2010 was a year when three buildings put the colour blu -sorry, blue - at centre-stage in the Toronto construction world. The first project, Accolade, was completed at the beginning of the year, while the second, CrystalBlu was virtually complete at the end of 2010. The YMCA's Elm Centre, finally, will be complete later in 2011. All three buildings have their proponents and their detractors on UrbanToronto, and one way or another all three put the question of colour forward in a city that many find too muted.

Accolade Condo constructed by Tridel and designed by Burka ArchitectsAccolade Condo - captured by Forum member Casaguy

Accolade, a 34-storey point tower developed by Tridel and designed by Burka Architects (Burka Varacalli at the project's beginning), is located on Wynford Drive where it crosses the Don Valley Parkway north of Eglinton Avenue East. Accolade's prominent location beside the highway means that tens of thousands of people see the building on daily basis, and maybe it is the highly visible nature of the site itself that encouraged the provocative colouration of the facade in the first place. In a quieter suburban corner Accolade's bright blue would be seen as even more audacious, offensive even to some. On the DVP the building certainly stands out, but here it seems to be located, somewhat appropriately, on a stage.

Accolade Condo constructed by Tridel and designed by Burka Architects

If many Torontonians lament the lack of eye-catching colour in our buildings, would Accolade be recognized as the antidote? It has been by some, while others find it either too much of a show-off, or they never felt we needed a break from norm at all in the first place. In any case, Tridel depicted the building as blue in the promotional renderings, but never made an issue out of it in any of the advertising copy.

Accolade Condo constructed by Tridel and designed by Burka Architects

Virtually complete at the end of 2010 is Bazis International's first Toronto condominium, CrystalBlu. From the get-go, this Roy Varacalli-designed building pushed the blue theme with its name, with a blue-saurated website, and with the promotional copy: “You love the city. You appreciate exceptional design and sophisticated surroundings. You couldn’t imagine living without the sounds, the lights and the constant pulse. You’ve earned a lifestyle that includes the finer things. You are pure downtown BLU and this is your ideal address.”

Rendering of CrystalBlu by Bazis International and designed by Roy Varacalli

The rendering of the tower indicated a paler, dustier blue spandrel colour than Accolade, but what was built barely registers the tint on the bluest of blue sky days. The result would seem to be the ultimate example of the colourless gray building that many accuse all Toronto buildings of being.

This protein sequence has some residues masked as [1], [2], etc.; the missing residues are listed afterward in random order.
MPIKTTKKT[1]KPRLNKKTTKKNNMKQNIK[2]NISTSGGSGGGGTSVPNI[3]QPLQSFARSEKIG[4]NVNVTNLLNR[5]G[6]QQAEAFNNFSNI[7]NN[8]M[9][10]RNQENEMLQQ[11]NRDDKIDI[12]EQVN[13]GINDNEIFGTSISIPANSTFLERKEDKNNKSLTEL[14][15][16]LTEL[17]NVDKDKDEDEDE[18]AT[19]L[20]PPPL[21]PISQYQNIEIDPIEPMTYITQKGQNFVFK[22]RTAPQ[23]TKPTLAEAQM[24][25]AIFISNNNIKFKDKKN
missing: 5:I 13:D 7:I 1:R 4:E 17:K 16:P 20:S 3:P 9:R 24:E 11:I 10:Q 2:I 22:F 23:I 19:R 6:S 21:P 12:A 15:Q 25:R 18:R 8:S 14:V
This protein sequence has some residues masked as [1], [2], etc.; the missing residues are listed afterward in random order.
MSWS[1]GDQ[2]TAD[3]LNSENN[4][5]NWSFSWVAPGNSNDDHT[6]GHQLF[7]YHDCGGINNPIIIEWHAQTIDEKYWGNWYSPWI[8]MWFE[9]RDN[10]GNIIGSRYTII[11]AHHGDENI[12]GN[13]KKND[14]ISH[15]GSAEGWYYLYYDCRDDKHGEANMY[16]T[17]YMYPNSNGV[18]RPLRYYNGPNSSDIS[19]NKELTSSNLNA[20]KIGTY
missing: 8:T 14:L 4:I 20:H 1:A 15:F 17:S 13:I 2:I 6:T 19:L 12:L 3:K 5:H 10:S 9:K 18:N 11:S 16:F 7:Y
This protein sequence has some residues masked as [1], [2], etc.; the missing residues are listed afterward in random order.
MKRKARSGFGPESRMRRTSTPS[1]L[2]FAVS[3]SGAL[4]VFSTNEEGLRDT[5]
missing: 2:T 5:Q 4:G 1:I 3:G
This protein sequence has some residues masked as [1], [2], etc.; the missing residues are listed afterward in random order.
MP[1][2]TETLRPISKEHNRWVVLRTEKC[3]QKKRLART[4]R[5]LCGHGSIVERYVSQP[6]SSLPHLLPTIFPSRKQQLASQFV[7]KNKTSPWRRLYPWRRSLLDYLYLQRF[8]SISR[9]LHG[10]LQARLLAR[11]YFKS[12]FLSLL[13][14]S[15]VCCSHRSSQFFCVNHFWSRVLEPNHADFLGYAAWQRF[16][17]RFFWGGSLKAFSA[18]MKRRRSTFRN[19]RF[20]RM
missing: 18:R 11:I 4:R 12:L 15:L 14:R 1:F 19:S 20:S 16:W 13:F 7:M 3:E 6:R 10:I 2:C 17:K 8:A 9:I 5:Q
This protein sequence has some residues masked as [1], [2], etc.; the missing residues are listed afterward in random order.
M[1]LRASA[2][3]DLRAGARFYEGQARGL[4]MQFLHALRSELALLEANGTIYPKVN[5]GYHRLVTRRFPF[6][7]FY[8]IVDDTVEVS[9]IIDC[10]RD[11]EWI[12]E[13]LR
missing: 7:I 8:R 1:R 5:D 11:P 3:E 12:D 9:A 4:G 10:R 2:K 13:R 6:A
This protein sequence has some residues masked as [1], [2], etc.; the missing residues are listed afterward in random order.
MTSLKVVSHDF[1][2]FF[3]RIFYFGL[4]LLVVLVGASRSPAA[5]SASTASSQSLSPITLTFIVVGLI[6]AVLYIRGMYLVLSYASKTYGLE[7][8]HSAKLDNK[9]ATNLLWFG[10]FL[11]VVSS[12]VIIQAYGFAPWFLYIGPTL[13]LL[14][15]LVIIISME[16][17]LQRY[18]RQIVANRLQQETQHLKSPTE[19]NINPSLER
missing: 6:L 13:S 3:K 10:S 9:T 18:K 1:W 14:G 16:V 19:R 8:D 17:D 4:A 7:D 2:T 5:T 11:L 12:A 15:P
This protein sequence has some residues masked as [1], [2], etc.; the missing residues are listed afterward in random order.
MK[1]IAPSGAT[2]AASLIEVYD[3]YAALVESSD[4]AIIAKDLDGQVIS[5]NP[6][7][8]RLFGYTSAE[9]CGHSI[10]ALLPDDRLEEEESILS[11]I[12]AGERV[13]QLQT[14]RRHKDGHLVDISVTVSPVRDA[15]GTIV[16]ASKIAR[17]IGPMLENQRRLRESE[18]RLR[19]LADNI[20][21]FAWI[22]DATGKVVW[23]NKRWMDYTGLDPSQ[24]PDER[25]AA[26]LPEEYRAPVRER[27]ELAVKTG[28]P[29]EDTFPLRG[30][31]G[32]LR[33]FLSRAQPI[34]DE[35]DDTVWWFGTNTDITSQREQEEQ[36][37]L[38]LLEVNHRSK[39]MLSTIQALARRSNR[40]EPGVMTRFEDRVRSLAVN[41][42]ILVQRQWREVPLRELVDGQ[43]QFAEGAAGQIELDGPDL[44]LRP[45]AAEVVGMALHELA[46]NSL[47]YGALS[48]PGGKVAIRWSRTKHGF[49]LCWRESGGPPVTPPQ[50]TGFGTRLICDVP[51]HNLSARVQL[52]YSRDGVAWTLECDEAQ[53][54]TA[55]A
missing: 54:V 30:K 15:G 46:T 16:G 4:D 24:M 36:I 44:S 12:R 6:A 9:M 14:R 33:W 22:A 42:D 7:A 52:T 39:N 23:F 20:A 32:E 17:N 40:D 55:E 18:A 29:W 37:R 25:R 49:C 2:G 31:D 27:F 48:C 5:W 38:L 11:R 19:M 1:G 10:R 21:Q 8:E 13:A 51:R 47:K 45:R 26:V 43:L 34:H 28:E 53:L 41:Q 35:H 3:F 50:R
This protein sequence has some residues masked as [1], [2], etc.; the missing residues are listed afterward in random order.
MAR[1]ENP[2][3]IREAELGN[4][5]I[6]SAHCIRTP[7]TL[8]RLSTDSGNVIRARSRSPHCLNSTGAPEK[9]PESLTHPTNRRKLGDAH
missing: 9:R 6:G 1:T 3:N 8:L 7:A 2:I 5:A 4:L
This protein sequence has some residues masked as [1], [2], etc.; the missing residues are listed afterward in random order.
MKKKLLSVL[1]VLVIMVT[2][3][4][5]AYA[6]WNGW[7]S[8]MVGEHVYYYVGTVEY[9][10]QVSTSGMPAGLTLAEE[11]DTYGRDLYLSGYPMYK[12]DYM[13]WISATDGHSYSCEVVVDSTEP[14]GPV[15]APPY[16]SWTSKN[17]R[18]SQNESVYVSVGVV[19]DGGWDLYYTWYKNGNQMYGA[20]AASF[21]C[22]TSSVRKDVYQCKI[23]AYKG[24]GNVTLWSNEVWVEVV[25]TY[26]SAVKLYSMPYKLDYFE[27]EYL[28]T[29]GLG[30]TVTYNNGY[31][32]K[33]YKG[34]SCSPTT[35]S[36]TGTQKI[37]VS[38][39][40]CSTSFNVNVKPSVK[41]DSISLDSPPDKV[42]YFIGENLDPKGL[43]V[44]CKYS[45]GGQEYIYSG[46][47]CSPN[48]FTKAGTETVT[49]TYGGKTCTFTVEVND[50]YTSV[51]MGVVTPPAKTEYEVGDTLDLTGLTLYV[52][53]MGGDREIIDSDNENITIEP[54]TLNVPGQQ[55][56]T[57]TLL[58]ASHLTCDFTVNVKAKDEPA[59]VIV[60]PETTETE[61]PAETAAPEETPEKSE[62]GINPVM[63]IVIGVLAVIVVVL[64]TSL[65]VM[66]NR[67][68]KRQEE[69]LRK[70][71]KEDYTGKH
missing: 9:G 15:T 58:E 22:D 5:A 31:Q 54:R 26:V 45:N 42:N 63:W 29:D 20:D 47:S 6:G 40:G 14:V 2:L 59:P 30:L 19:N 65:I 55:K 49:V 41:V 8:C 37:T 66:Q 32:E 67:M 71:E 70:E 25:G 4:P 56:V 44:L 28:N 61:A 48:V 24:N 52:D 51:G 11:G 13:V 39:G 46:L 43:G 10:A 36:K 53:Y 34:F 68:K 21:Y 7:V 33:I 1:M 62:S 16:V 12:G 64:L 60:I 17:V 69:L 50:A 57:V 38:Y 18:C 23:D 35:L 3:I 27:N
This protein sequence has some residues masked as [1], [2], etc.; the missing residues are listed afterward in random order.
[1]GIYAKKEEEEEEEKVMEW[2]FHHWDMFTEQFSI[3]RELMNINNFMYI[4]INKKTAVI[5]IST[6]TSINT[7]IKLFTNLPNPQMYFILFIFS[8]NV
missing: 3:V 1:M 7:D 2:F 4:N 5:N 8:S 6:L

CrystalBlu by Bazis International and designed by Roy Varacalli

CrystalBlu by Bazis International and designed by Roy VaracalliCaptured by Forum member Casaguy

What CrystalBlu's renderings did not show at all were the deep blue "crystals" that were chipped into the limestone facade of the building's podium. Was it negative reaction to Accolade's bright colour that caused a re-think of the use of blue tinted spandrels on CrystalBlu? Are the crystals therefore an afterthought, a concocted explanation for the building's name? Is that enough for a building that promised Blu to all who heard the message?

Podium detail on Crystal Blu

If some do not like Accolade's blue, it did not stop Hilditch Architect and regionalArchitects, the firms behind the design of the new YWCA Elm Centre in downtown Toronto, from experimenting even more boldly with the colour.

YWCA Elm Centre in downtown Toronto

While the 17-storey community facility and shelter in downtown Toronto still awaits its last brightly coloured panels, the building already sports bold patterns and multiple materials and shades of blue, with mustard accents in the bricked portion. While this approach seems to have won more admirers than Accolade's more monochromatic treatment, others find the building's facade tacky.

YWCA Elm Centre in downtown Toronto

YWCA Elm Centre in downtown Toronto

Nobody expects these decorative departures from the norm to find universal acceptance when they are built, and it's not really fair to make final judgements before the building has its final touches in any case. In the meantime it's hard to close our eyes and not offer opinions. Some viewers have already declared their love, others will come to appreciate the colour more over time, while others may appreciate the attempt more than they do the execution. Others still, well, nothing will convince some that playing with blue has yet been a good idea. The final word has not been handed down, if it ever will be, but we are certainly enjoying the conversation in the meantime.